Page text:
Some women might be tempted to avoid delving into the topic of Biblical Womanhood due to a lack of theological training. Mary K. Mohler in a review of Does Christianity Squash Women by Rebecca Jones concludes that formal education is not necessary for upholding Biblical doctrines. She states,
“Jones readily admits that she is not a theologian. That is actually encouraging to those of us who, like the author, consider ourselves to be diligent, intelligent Christian women but who do not hold theological degrees. Such credentials are not necessary to articulate a biblical view of womanhood. While we certainly appreciate the work of both men and women who have studied the languages and earned terminal degrees, women who have been dedicated wives and mothers at home need not shy away from stating boldly and proudly what we believe. We are not on the lecture circuit to expound on our views, but we hold them with deep conviction nonetheless.”
Why does Biblical Womanhood matter? Mohler recommends reading Jones’ book for further information. She says,
“It seems that Christian women living in a post-Christian era are often an enigma to society. There is far too little ammunition to combat the increasing mentality that biblical womanhood is outdated and irrelevant. Rebecca Jones’s provocative book provides readers with an arsenal full of cogent arguments based on biblical truths. She also enlists the support of a virtual “Who’s Who” among conservative Christian scholars. In just over two hundred pages of text, she quotes from more than eighty of the most respected evangelicals of our time as well as from the recent past. Her thesis, not surprisingly, is that Christianity does not squash women: “[Women] are, on the contrary, given a place of high honor in the Bible. . . . They play a huge part in the accomplishment of God’s will and in the arrival of the promised seed.”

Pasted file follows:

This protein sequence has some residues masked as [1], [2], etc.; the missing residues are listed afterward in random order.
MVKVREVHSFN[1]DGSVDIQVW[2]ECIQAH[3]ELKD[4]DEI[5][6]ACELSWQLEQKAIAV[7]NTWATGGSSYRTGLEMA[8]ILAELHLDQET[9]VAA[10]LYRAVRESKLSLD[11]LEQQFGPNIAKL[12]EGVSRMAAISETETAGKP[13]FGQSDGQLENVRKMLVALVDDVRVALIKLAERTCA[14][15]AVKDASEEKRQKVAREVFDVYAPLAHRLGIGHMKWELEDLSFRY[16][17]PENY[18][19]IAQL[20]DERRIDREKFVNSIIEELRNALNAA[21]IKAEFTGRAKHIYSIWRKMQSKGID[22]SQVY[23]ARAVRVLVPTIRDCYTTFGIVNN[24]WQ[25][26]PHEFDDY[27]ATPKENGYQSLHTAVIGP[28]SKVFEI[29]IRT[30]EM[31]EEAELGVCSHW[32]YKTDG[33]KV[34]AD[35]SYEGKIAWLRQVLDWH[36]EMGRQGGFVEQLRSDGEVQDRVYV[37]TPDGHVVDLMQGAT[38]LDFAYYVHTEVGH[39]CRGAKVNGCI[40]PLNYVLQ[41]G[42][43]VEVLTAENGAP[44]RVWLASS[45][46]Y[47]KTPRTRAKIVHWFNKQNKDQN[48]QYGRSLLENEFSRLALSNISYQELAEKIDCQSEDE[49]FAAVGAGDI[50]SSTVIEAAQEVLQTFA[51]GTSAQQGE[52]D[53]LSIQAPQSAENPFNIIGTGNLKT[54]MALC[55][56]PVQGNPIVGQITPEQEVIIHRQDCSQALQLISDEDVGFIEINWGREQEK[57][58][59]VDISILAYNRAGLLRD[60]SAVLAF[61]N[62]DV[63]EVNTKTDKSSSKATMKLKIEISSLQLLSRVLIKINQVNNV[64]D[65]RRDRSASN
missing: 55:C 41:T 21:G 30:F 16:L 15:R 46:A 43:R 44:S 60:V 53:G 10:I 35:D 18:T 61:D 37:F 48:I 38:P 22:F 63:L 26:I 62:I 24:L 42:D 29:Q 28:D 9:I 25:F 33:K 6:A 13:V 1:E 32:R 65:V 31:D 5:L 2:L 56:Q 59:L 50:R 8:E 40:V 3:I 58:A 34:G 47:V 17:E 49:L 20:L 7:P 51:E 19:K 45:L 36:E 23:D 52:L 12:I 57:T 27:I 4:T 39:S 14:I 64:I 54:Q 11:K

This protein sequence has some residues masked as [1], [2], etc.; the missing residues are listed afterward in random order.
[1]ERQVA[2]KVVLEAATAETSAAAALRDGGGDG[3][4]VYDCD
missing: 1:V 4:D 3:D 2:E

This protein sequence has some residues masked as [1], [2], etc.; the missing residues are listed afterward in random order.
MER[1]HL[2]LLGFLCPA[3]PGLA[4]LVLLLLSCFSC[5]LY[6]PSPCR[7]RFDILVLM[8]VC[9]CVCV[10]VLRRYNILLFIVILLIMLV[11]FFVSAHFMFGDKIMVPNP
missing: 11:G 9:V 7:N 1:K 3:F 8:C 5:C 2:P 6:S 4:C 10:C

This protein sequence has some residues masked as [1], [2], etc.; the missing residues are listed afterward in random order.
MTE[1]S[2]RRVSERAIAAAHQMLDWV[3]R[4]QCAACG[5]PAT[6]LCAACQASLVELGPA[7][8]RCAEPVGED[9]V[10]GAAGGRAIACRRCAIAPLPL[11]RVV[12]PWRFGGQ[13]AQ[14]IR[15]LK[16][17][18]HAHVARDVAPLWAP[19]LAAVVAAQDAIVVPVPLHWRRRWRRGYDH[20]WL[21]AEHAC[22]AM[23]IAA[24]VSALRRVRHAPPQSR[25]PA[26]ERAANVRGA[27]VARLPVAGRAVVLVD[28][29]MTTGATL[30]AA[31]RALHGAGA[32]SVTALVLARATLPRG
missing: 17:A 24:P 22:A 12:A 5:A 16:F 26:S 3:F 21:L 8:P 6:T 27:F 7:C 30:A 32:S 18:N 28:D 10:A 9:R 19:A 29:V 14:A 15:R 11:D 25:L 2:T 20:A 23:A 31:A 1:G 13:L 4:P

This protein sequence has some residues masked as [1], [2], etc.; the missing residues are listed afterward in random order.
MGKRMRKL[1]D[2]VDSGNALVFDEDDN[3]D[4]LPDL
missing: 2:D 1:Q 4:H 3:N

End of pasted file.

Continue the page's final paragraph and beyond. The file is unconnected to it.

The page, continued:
She finishes the review by emphasizing the importance of gender roles. She comments,
“Yes, the gender issue matters. Yes, it goes beyond being a peripheral issue, because it is anchored to the primary issue of biblical authority. How heartening it is that as evangelicals, we can join ranks in this pivotal debate and let the chips fall where they may! The more our families are seen as happy and holy places where submission and sacrificial love actually work, the more our churches reflect the amazing phenomenon of men and women joyfully working together based on God’s design, the more the world will wonder. However, we realize that the beautiful picture of Christ and his church in our homes and our churches will draw men and women to Himself. As Jones says, “We women can delight in showing the world that God made women glorious, in His image, not to be squashed, but to work for His honor in our homes, churches and society with grace, power and eloquence.”
What an awesome role we have as women! It is time to embrace it for all it is worth. We will never come close to exhausting all the ways that the Lord will use willing women. Squashed? No way. We are loved and cherished by a Holy God who has remarkable work for us alone to do. For the sake of the kingdom, let us get on with the task. This book will boost you along the way.”
I was certainly encouraged to press on in my pursuit of recovering Biblical Womanhood. How are you involved in this aim?
Thanks for reading!